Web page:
CAS  Article  PubMed  Google Scholar 

  23. 23.

    Sedgley CM, Botero TM. Dental stem cells and their sources. Dent Clin North Am. 2012;56(3):549–61.

    Article  PubMed  Google Scholar 

  24. 24.

    Liu B, Guan Q, Li J, da Roza G, Wang H, Du C. Mesenchymal stroma cells in peritoneal dialysis effluents from patients. Hum Cell. 2017;30(2):51–9.

    CAS  Article  PubMed  PubMed Central  Google Scholar 

  25. 25.

    Han B, Zhou L, Guan Q, da Roza G, Wang H, Du C. In vitro expansion and characterization of mesenchymal stromal cells from peritoneal dialysis effluent in a human protein medium. Stem Cells Int. 2018;2018:5868745.

    Article  Google Scholar 

  26. 26.

    Wang M, Yuan Q, Xie L. Mesenchymal stem cell-based immunomodulation: Properties and clinical application. Stem Cells Int. 2018;2018:3057624.

    PubMed  PubMed Central  Google Scholar 

  27. 27.

    Gao F, Chiu SM, Motan DA, Zhang Z, Chen L, Ji HL, et al. Mesenchymal stem cells and immunomodulation: current status and future prospects. Cell Death Dis. 2016;7(1):e2062.

    CAS  Article  PubMed  PubMed Central  Google Scholar 

  28. 28.

    Wu X, Jiang J, Gu Z, Zhang J, Chen Y, Liu X. Mesenchymal stromal cell therapies: immunomodulatory properties and clinical progress. Stem Cell Res Ther. 2020;11(1):345.

    Article  PubMed  PubMed Central  Google Scholar 

  29. 29.

    Alatab S, Najafi I, Atlasi R, Pourmand G, Tabatabaei-Malazy O, Ahmadbeigi N. A systematic review of preclinical studies on therapeutic potential of stem cells or stem cells products in peritoneal fibrosis. Minerva Urol Nefrol. 2018;70(2):162–78.

    Article  PubMed  Google Scholar 

  30. 30.

    Zhou L, Zong M, Guan Q, da Roza G, Wang H, Qi H, et al. Protection of the peritoneal membrane by peritoneal dialysis effluent-derived mesenchymal stromal cells in a rat model of chronic peritoneal dialysis. Stem Cells Int. 2019;2019:8793640.

    PubMed  PubMed Central  Google Scholar 

  31. 31.

    Alatab S, Shekarchian S, Najafi I, Moghadasali R, Ahmadbeigi N, Pourmand MR, et al. Systemic infusion of autologous adipose tissue-derived mesenchymal stem cells in peritoneal dialysis patients: Feasibility and safety. Cell J. 2019;20(4):483–95.

    Article  PubMed  Google Scholar 

  32. 32.

    Mendelson AA, Guan Q, Chafeeva I, da Roza GA, Kizhakkedathu JN, Du C. Hyperbranched polyglycerol is an efficacious and biocompatible novel osmotic agent in a rodent model of peritoneal dialysis. Perit Dial Int. 2013;33(1):15–27.

    CAS  Article  PubMed  PubMed Central  Google Scholar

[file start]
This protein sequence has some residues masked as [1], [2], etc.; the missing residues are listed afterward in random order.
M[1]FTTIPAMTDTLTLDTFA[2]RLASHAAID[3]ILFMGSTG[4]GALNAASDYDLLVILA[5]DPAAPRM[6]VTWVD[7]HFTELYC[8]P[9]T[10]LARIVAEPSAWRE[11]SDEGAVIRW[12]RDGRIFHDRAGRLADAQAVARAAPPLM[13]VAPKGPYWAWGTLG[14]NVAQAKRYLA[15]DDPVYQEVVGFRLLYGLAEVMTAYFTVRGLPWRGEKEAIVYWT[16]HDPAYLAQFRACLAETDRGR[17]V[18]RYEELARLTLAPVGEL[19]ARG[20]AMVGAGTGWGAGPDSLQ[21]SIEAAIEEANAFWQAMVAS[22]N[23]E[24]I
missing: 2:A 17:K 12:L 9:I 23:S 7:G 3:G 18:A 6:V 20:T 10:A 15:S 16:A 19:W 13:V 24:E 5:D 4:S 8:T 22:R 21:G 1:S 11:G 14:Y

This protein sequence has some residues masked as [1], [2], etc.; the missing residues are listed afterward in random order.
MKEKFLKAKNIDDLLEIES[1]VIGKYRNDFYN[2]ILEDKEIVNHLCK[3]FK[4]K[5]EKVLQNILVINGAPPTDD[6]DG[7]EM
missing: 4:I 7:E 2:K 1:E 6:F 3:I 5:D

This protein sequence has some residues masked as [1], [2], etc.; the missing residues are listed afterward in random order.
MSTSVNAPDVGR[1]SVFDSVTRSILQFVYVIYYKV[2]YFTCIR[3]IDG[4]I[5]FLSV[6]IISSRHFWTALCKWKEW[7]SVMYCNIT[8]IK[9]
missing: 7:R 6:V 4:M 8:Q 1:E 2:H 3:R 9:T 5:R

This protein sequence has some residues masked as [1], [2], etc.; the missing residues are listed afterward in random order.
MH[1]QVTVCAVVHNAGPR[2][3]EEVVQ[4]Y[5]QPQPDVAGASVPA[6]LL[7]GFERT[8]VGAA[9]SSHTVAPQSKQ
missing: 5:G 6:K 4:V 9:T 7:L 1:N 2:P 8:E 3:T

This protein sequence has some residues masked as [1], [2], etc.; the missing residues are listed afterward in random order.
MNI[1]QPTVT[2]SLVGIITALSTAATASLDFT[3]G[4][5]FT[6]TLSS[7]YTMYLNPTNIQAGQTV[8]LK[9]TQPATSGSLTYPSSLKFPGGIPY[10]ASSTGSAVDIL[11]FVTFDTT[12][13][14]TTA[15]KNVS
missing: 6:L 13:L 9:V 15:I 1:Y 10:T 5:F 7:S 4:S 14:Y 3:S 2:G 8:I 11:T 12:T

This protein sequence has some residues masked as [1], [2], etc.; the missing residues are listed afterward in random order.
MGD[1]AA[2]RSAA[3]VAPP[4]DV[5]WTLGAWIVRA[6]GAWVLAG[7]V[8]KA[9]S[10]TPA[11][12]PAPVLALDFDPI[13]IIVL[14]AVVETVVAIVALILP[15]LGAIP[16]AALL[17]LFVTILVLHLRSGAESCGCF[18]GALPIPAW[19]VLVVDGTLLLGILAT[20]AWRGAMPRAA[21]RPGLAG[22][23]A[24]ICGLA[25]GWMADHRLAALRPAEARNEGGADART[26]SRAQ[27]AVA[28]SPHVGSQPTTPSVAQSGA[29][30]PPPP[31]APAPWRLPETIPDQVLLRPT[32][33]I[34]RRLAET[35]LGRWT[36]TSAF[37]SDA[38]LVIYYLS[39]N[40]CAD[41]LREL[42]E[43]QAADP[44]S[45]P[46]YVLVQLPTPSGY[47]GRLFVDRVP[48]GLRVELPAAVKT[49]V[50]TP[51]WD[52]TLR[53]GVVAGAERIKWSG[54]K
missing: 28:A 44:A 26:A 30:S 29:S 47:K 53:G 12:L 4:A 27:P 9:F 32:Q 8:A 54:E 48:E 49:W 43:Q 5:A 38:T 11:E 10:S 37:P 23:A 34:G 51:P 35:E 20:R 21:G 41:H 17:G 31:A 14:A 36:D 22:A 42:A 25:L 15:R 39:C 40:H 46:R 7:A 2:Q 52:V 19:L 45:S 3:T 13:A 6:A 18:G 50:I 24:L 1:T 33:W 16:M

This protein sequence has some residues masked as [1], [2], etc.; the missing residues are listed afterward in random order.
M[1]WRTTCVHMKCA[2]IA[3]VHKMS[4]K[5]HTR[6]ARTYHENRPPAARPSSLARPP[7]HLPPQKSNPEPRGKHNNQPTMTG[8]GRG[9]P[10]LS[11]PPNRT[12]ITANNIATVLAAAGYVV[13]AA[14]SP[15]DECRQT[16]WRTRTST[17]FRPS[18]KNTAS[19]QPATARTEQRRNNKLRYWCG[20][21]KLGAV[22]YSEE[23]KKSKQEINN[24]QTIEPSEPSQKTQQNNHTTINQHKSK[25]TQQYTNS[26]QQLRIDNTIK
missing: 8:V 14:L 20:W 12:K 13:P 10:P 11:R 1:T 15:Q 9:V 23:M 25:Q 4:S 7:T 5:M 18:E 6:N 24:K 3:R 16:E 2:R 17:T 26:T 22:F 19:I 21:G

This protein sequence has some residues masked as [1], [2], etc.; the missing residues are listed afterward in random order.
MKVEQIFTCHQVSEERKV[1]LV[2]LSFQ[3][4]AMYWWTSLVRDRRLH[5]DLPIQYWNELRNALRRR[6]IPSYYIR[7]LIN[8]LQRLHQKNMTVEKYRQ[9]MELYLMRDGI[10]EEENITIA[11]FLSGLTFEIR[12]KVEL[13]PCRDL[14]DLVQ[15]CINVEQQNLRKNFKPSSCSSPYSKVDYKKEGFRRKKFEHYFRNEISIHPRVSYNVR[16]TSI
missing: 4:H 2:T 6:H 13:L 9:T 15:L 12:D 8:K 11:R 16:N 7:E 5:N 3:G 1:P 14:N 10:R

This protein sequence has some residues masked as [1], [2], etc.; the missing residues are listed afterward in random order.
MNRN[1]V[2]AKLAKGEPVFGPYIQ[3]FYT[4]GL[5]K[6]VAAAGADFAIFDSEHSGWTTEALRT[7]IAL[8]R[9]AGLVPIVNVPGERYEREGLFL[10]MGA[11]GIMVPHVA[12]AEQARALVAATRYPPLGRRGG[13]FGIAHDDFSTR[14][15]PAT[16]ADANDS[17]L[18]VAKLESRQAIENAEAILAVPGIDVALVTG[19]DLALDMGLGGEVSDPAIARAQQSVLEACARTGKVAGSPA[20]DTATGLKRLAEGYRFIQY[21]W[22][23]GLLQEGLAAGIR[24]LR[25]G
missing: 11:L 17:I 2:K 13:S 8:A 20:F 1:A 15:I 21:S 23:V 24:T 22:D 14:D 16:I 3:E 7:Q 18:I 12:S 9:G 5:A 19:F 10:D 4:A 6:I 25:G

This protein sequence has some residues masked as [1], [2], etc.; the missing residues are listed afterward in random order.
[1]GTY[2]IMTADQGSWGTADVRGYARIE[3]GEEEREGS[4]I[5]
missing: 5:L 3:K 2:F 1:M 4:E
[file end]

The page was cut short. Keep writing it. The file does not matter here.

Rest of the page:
33. 33.

    Van Pham P, Truong NC, Le PT, Tran TD, Vu NB, Bui KH, et al. Isolation and proliferation of umbilical cord tissue derived mesenchymal stem cells for clinical applications. Cell Tissue Bank. 2016;17(2):289–302.

    CAS  Article  PubMed  Google Scholar 

  34. 34.

    Livak KJ, Schmittgen TD. Analysis of relative gene expression data using real-time quantitative PCR and the 2-Delta Delta C(T) Method. Methods. 2001;25(4):402–8.

    CAS  Article  Google Scholar 

  35. 35.

    Fitzsimmons REB, Mazurek MS, Soos A, Simmons CA. Mesenchymal stromal/stem cells in regenerative medicine and tissue engineering. Stem Cells Int. 2018;2018:8031718.

    Article  Google Scholar 

  36. 36.

    Du C, Mendelson AA, Guan Q, Dairi G, Chafeeva I, da Roza G, et al. Hyperbranched polyglycerol is superior to glucose for long-term preservation of peritoneal membrane in a rat model of chronic peritoneal dialysis. J Transl Med. 2016;14(1):338.

    CAS  Article  PubMed  PubMed Central  Google Scholar 

  37. 37.

    Chu TL, Guan Q, Nguan CY, Du C. Halofuginone synergistically enhances anti-proliferation of Rapamycin in T cells and reduces cytotoxicity of cyclosporine in cultured renal tubular epithelial cells. Plos One. 2015;10(12):e0144735.

    CAS  Article  PubMed  PubMed Central  Google Scholar 

  38. 38.

    Jia Y, Guan Q, Guo Y, Du C. Reduction of inflammatory hyperplasia in the intestine in colon cancer-prone mice by water-extract of Cistanche deserticola. Phytother Res. 2012;26(6):812–9.

    CAS  Article  PubMed  Google Scholar 

  39. 39.

    Renczes E, Maronek M, Gaal Kovalcikova A, Vavrincova-Yaghi D, Tothova L, Hodosy J. Behavioral changes during development of chronic kidney disease in rats. Front Med (Lausanne). 2019;6:311.

    Article  Google Scholar 

  40. 40.

    Vanholder R, De Smet R, Glorieux G, Argiles A, Baurmeister U, Brunet P, et al. Review on uremic toxins: classification, concentration, and interindividual variability. Kidney Int. 2003;63(5):1934–43.

    CAS  Article  PubMed  Google Scholar 

  41. 41.

    Harrell CR, Fellabaum C, Jovicic N, Djonov V, Arsenijevic N, Volarevic V. Molecular mechanisms responsible for therapeutic potential of mesenchymal stem cell-derived secretome. Cells. 2019;8(5):467.

    CAS  Article  PubMed Central  Google Scholar 

  42. 42.

    Eleuteri S, Fierabracci A. Insights into the secretome of mesenchymal stem cells and its potential applications. Int J Mol Sci. 2019;20(18):4598.

    Article  Google Scholar 

  43. 43.

    Regmi S, Pathak S, Kim JO, Yong CS, Jeong JH. Mesenchymal stem cell therapy for the treatment of inflammatory diseases: challenges, opportunities, and future perspectives. Eur J Cell Biol. 2019;98(5-8):151041.

    CAS  Article  PubMed  Google Scholar 

  44. 44.

    Yin S, Ji C, Wu P, Jin C, Qian H. Human umbilical cord mesenchymal stem cells and exosomes: bioactive ways of tissue injury repair. Am J Transl Res. 2019;11(3):1230–40.